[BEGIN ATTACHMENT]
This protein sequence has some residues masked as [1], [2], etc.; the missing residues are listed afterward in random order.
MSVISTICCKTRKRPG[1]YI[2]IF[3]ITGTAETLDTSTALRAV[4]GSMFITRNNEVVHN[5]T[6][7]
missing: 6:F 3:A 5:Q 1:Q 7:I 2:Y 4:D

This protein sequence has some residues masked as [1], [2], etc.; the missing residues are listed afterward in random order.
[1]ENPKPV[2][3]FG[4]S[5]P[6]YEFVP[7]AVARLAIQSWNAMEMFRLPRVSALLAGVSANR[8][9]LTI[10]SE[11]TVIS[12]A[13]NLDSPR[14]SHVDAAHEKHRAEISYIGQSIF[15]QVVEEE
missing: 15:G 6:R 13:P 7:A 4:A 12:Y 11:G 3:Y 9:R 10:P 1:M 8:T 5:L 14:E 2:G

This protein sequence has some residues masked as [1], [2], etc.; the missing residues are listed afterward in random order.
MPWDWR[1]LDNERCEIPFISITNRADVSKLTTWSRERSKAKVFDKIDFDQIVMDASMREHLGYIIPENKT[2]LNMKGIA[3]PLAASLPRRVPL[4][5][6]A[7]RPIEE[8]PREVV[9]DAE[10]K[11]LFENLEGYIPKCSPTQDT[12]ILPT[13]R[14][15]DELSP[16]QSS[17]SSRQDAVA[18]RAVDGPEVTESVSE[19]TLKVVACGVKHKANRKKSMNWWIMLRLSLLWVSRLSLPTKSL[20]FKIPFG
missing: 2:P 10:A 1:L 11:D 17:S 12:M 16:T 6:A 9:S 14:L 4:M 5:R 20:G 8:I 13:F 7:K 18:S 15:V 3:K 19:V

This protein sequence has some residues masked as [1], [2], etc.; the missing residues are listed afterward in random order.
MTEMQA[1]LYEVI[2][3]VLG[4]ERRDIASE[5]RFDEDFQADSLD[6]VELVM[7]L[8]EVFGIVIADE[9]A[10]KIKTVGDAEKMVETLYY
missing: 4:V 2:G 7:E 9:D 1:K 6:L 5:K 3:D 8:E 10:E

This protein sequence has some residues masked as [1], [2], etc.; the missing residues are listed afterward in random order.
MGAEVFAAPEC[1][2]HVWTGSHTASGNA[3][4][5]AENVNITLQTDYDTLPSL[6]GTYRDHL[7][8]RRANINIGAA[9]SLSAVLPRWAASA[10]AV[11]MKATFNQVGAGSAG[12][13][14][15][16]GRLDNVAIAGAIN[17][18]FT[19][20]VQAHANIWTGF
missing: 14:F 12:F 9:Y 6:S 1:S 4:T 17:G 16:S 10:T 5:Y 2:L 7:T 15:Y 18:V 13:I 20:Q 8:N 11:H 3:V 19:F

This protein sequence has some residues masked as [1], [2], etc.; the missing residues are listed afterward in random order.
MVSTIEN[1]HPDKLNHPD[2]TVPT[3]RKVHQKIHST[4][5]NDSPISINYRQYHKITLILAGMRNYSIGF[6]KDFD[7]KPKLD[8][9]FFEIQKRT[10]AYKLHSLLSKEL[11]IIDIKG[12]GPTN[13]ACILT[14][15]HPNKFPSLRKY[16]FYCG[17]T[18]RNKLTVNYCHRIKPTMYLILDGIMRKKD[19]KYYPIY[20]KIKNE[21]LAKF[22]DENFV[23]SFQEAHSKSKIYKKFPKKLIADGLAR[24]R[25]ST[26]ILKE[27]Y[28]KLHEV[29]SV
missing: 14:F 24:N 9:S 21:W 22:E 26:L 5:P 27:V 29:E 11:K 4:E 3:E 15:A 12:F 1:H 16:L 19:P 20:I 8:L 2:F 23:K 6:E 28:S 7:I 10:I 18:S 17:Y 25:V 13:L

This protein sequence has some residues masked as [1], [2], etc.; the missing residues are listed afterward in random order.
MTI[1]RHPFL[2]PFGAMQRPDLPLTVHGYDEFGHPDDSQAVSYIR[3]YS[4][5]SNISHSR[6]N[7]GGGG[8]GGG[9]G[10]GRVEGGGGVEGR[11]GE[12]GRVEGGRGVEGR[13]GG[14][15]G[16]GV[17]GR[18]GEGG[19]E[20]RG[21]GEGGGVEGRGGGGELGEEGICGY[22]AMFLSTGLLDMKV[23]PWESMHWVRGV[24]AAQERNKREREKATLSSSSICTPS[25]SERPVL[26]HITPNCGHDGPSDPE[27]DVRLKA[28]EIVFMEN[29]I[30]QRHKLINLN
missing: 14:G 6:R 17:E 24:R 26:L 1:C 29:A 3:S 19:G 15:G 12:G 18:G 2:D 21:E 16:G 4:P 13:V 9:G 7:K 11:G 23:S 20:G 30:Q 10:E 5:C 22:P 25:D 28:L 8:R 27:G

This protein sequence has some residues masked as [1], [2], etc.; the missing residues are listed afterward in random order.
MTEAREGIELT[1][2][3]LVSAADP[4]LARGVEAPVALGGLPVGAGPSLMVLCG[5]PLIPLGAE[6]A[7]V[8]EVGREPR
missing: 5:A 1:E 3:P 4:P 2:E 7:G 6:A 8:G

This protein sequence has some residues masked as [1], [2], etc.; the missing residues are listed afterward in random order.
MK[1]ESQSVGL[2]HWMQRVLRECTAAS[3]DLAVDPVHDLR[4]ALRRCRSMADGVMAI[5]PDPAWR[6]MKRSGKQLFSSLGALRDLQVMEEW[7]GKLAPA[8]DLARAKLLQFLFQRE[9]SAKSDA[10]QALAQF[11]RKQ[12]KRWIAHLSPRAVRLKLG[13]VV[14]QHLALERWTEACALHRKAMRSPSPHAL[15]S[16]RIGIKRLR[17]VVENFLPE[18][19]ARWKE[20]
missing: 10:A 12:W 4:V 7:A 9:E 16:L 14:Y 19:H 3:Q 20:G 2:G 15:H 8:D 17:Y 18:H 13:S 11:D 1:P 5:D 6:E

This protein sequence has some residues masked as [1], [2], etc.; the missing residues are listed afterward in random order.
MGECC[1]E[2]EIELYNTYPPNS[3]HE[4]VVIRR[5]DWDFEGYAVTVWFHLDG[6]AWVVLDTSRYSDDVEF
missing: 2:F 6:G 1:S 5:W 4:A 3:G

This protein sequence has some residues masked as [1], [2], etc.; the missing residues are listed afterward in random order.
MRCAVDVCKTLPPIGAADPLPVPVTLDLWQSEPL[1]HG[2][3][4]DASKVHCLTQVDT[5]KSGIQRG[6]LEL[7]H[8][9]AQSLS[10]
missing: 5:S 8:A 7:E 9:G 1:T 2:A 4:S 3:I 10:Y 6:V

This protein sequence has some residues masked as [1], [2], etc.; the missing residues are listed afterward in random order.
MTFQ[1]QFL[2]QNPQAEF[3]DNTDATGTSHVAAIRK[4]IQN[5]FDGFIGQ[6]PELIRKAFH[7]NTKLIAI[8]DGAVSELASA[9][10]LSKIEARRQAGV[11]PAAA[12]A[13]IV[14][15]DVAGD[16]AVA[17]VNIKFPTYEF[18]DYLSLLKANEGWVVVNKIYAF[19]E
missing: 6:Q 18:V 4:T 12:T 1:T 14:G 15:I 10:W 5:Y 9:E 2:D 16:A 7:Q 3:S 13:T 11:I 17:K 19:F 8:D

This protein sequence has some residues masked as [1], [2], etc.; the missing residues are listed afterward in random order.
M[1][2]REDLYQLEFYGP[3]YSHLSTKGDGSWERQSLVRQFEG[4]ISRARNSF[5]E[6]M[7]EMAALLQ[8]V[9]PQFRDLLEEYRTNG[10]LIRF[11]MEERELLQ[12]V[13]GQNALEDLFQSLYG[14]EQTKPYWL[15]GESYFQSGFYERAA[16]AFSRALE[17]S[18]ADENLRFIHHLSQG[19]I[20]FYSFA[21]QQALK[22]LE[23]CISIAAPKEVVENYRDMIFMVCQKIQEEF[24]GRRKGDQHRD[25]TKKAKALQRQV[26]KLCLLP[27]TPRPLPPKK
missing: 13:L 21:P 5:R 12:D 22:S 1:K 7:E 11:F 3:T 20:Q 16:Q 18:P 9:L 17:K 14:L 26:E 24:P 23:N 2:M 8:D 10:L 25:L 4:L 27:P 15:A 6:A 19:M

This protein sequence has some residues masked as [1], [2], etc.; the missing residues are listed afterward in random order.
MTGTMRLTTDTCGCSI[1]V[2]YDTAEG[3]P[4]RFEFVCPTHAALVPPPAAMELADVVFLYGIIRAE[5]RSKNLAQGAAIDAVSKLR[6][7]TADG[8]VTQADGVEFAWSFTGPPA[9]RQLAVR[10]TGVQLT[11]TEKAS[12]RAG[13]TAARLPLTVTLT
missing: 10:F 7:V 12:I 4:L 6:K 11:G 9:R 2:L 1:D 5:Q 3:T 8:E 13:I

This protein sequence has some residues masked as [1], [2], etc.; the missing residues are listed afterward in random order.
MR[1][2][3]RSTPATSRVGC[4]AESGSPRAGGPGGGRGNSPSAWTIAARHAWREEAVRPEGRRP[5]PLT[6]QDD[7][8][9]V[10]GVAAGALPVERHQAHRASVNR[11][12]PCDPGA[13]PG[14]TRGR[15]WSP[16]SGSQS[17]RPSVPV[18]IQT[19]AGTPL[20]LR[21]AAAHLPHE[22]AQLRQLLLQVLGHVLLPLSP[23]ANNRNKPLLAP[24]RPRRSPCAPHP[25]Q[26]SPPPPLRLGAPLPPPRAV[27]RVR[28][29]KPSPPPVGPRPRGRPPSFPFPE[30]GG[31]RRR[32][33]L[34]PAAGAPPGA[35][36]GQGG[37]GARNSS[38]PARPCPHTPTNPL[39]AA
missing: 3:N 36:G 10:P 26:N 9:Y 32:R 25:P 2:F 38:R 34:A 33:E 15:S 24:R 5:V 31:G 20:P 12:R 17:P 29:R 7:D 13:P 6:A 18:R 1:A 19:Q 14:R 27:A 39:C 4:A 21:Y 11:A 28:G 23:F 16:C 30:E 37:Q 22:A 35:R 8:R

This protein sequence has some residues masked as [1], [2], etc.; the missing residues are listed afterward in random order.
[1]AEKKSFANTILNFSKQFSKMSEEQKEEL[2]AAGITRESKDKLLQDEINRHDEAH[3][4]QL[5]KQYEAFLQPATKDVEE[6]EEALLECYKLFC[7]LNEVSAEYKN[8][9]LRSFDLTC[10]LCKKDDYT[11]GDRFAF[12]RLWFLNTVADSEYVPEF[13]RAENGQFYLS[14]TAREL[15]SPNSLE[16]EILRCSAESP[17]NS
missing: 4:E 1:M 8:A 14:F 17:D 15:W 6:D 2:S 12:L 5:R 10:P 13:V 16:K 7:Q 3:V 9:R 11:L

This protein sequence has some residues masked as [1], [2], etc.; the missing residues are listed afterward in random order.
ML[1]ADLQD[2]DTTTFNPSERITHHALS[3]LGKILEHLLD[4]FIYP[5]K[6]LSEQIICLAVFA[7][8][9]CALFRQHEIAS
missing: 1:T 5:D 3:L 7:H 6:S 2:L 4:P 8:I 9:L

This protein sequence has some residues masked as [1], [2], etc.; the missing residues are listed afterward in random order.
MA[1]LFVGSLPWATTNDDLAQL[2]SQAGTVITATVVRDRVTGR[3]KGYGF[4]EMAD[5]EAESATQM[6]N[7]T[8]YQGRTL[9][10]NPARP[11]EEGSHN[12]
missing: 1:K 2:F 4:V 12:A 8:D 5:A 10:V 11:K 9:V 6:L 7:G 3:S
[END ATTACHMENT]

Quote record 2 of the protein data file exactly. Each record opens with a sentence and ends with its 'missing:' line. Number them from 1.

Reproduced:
This protein sequence has some residues masked as [1], [2], etc.; the missing residues are listed afterward in random order.
[1]ENPKPV[2][3]FG[4]S[5]P[6]YEFVP[7]AVARLAIQSWNAMEMFRLPRVSALLAGVSANR[8][9]LTI[10]SE[11]TVIS[12]A[13]NLDSPR[14]SHVDAAHEKHRAEISYIGQSIF[15]QVVEEE
missing: 15:G 6:R 13:P 7:A 4:A 12:Y 11:G 3:Y 9:R 10:P 1:M 8:T 5:L 14:E 2:G